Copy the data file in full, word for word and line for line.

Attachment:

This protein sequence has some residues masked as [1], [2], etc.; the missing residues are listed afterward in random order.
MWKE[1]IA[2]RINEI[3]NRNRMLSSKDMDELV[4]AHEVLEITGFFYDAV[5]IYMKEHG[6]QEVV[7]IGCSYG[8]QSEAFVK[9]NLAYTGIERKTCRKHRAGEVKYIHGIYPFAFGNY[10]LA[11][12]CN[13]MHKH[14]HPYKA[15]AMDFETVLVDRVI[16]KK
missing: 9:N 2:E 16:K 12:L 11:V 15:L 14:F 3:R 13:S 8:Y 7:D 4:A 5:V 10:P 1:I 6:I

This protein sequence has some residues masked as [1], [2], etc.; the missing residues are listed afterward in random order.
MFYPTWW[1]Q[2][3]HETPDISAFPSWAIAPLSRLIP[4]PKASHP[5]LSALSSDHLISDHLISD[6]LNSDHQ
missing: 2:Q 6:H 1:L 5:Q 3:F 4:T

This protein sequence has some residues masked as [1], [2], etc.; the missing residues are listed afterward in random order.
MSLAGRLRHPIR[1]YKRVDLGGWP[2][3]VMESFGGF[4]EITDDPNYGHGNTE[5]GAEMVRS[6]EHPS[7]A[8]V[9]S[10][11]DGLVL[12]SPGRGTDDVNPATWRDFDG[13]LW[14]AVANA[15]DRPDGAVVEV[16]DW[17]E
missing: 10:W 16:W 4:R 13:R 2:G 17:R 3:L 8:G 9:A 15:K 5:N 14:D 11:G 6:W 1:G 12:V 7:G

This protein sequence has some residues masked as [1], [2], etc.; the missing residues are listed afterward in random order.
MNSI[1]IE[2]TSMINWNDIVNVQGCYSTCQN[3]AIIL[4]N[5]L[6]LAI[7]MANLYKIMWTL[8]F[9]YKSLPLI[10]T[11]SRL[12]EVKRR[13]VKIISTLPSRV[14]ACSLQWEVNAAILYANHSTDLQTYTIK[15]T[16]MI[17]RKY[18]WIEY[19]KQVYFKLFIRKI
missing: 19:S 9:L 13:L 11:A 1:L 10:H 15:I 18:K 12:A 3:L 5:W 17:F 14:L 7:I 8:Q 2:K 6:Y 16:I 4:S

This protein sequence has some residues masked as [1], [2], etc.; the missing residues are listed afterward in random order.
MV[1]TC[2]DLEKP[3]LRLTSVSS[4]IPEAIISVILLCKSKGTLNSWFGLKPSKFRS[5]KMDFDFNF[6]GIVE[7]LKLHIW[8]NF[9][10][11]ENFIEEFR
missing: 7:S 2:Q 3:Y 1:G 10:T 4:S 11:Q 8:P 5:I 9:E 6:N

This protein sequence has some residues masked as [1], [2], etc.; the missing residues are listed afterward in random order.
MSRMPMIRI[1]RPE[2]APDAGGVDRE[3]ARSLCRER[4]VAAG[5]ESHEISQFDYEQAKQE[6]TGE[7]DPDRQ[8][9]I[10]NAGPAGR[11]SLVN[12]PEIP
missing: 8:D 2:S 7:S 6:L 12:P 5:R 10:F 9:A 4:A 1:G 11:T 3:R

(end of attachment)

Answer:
This protein sequence has some residues masked as [1], [2], etc.; the missing residues are listed afterward in random order.
MWKE[1]IA[2]RINEI[3]NRNRMLSSKDMDELV[4]AHEVLEITGFFYDAV[5]IYMKEHG[6]QEVV[7]IGCSYG[8]QSEAFVK[9]NLAYTGIERKTCRKHRAGEVKYIHGIYPFAFGNY[10]LA[11][12]CN[13]MHKH[14]HPYKA[15]AMDFETVLVDRVI[16]KK
missing: 9:N 2:E 16:K 12:L 11:V 15:L 14:F 3:R 13:S 8:Y 7:D 4:A 5:V 10:P 1:I 6:I

This protein sequence has some residues masked as [1], [2], etc.; the missing residues are listed afterward in random order.
MFYPTWW[1]Q[2][3]HETPDISAFPSWAIAPLSRLIP[4]PKASHP[5]LSALSSDHLISDHLISD[6]LNSDHQ
missing: 2:Q 6:H 1:L 5:Q 3:F 4:T

This protein sequence has some residues masked as [1], [2], etc.; the missing residues are listed afterward in random order.
MSLAGRLRHPIR[1]YKRVDLGGWP[2][3]VMESFGGF[4]EITDDPNYGHGNTE[5]GAEMVRS[6]EHPS[7]A[8]V[9]S[10][11]DGLVL[12]SPGRGTDDVNPATWRDFDG[13]LW[14]AVANA[15]DRPDGAVVEV[16]DW[17]E
missing: 10:W 16:W 4:R 13:R 2:G 17:R 3:L 8:G 9:A 15:K 5:N 14:D 11:G 6:W 1:G 12:V 7:G

This protein sequence has some residues masked as [1], [2], etc.; the missing residues are listed afterward in random order.
MNSI[1]IE[2]TSMINWNDIVNVQGCYSTCQN[3]AIIL[4]N[5]L[6]LAI[7]MANLYKIMWTL[8]F[9]YKSLPLI[10]T[11]SRL[12]EVKRR[13]VKIISTLPSRV[14]ACSLQWEVNAAILYANHSTDLQTYTIK[15]T[16]MI[17]RKY[18]WIEY[19]KQVYFKLFIRKI
missing: 19:S 9:L 13:L 11:A 1:L 10:H 15:I 18:K 12:A 3:L 5:W 17:F 14:L 7:I 8:Q 2:K 6:Y 16:I 4:S

This protein sequence has some residues masked as [1], [2], etc.; the missing residues are listed afterward in random order.
MV[1]TC[2]DLEKP[3]LRLTSVSS[4]IPEAIISVILLCKSKGTLNSWFGLKPSKFRS[5]KMDFDFNF[6]GIVE[7]LKLHIW[8]NF[9][10][11]ENFIEEFR
missing: 7:S 2:Q 3:Y 1:G 10:T 4:S 11:Q 8:P 5:I 9:E 6:N

This protein sequence has some residues masked as [1], [2], etc.; the missing residues are listed afterward in random order.
MSRMPMIRI[1]RPE[2]APDAGGVDRE[3]ARSLCRER[4]VAAG[5]ESHEISQFDYEQAKQE[6]TGE[7]DPDRQ[8][9]I[10]NAGPAGR[11]SLVN[12]PEIP
missing: 8:D 2:S 7:S 6:L 12:P 5:R 10:F 9:A 4:A 1:G 11:T 3:R